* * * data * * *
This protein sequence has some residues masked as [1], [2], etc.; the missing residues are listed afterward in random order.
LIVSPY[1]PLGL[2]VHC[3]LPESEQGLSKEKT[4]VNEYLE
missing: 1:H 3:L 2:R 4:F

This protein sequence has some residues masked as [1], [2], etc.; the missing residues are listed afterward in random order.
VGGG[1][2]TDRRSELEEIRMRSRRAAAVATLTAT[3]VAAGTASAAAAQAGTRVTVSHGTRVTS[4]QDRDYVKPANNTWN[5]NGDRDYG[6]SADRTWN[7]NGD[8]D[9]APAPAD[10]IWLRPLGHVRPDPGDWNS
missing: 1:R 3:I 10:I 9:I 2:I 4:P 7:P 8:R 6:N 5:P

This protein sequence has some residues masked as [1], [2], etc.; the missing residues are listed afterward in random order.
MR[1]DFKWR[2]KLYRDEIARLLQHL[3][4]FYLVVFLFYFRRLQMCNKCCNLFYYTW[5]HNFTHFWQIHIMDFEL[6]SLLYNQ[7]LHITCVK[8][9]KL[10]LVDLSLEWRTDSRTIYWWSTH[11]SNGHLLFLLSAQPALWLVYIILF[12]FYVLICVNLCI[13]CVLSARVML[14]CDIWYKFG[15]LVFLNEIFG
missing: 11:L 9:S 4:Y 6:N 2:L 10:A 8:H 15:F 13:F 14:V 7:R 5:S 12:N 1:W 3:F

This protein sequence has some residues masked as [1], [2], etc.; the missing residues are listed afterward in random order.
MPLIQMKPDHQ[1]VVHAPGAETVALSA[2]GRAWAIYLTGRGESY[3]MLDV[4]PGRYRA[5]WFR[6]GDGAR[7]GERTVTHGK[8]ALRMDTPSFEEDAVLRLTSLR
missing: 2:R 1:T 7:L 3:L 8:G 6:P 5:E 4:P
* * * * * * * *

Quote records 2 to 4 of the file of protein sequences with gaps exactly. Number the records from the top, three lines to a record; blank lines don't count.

This protein sequence has some residues masked as [1], [2], etc.; the missing residues are listed afterward in random order.
VGGG[1][2]TDRRSELEEIRMRSRRAAAVATLTAT[3]VAAGTASAAAAQAGTRVTVSHGTRVTS[4]QDRDYVKPANNTWN[5]NGDRDYG[6]SADRTWN[7]NGD[8]D[9]APAPAD[10]IWLRPLGHVRPDPGDWNS
missing: 1:R 3:I 10:I 9:I 2:I 4:P 7:P 8:R 6:N 5:P

This protein sequence has some residues masked as [1], [2], etc.; the missing residues are listed afterward in random order.
MR[1]DFKWR[2]KLYRDEIARLLQHL[3][4]FYLVVFLFYFRRLQMCNKCCNLFYYTW[5]HNFTHFWQIHIMDFEL[6]SLLYNQ[7]LHITCVK[8][9]KL[10]LVDLSLEWRTDSRTIYWWSTH[11]SNGHLLFLLSAQPALWLVYIILF[12]FYVLICVNLCI[13]CVLSARVML[14]CDIWYKFG[15]LVFLNEIFG
missing: 11:L 9:S 4:Y 6:N 2:L 10:A 8:H 15:F 13:F 14:V 7:R 5:S 12:N 1:W 3:F

This protein sequence has some residues masked as [1], [2], etc.; the missing residues are listed afterward in random order.
MPLIQMKPDHQ[1]VVHAPGAETVALSA[2]GRAWAIYLTGRGESY[3]MLDV[4]PGRYRA[5]WFR[6]GDGAR[7]GERTVTHGK[8]ALRMDTPSFEEDAVLRLTSLR
missing: 2:R 1:T 7:L 3:L 8:G 6:P 5:E 4:P